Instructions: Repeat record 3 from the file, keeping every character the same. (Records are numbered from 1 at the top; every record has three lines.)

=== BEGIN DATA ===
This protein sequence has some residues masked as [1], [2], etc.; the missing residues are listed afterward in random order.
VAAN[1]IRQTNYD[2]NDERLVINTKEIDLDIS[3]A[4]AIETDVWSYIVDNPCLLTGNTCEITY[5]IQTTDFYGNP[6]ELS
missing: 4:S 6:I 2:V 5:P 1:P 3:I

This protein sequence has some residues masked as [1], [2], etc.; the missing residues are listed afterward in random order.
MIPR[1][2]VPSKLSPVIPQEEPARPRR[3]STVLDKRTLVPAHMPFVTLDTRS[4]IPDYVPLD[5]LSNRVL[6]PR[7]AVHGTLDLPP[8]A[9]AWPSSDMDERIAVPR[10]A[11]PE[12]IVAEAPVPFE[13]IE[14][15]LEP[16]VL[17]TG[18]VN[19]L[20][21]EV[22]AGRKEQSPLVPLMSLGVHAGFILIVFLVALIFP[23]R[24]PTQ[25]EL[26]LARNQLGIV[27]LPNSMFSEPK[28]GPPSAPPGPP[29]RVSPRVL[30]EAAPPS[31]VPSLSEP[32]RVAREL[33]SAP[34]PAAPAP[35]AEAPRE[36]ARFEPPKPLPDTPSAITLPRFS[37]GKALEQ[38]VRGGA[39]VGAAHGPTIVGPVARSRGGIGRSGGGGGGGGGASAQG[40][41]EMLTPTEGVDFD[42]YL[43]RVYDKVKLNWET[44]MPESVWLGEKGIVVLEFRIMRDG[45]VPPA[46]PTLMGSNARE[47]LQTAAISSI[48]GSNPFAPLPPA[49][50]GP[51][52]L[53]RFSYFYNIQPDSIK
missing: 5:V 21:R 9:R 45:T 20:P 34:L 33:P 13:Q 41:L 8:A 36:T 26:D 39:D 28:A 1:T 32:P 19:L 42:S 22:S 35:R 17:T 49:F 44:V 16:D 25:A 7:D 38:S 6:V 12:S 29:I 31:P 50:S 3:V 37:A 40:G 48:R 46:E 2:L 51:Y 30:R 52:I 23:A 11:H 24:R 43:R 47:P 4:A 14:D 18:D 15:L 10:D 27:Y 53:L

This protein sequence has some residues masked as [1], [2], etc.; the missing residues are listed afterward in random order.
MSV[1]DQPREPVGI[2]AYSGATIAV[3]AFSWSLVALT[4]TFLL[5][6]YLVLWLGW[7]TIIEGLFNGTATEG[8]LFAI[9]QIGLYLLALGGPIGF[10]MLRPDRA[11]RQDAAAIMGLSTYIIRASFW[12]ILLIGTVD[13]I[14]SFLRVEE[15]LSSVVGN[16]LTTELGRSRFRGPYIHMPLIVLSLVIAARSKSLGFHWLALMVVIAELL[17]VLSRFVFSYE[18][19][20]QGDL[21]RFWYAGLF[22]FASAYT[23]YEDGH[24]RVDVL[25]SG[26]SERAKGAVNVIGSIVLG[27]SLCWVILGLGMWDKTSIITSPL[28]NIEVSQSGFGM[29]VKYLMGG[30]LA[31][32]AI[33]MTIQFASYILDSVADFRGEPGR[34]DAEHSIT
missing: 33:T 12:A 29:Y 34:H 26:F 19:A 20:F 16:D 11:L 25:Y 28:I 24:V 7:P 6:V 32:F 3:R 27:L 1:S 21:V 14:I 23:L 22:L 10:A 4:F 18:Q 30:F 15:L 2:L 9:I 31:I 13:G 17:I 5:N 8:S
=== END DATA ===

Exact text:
This protein sequence has some residues masked as [1], [2], etc.; the missing residues are listed afterward in random order.
MSV[1]DQPREPVGI[2]AYSGATIAV[3]AFSWSLVALT[4]TFLL[5][6]YLVLWLGW[7]TIIEGLFNGTATEG[8]LFAI[9]QIGLYLLALGGPIGF[10]MLRPDRA[11]RQDAAAIMGLSTYIIRASFW[12]ILLIGTVD[13]I[14]SFLRVEE[15]LSSVVGN[16]LTTELGRSRFRGPYIHMPLIVLSLVIAARSKSLGFHWLALMVVIAELL[17]VLSRFVFSYE[18][19][20]QGDL[21]RFWYAGLF[22]FASAYT[23]YEDGH[24]RVDVL[25]SG[26]SERAKGAVNVIGSIVLG[27]SLCWVILGLGMWDKTSIITSPL[28]NIEVSQSGFGM[29]VKYLMGG[30]LA[31][32]AI[33]MTIQFASYILDSVADFRGEPGR[34]DAEHSIT
missing: 33:T 12:A 29:Y 34:H 26:F 19:A 20:F 16:D 11:L 25:Y 28:I 24:V 7:P 6:V 32:F 3:R 27:L 1:S 21:V 14:I 23:L 22:L 10:A 4:F 18:Q 30:F 15:L 2:L 9:I 31:I 13:G 17:I 5:N 8:S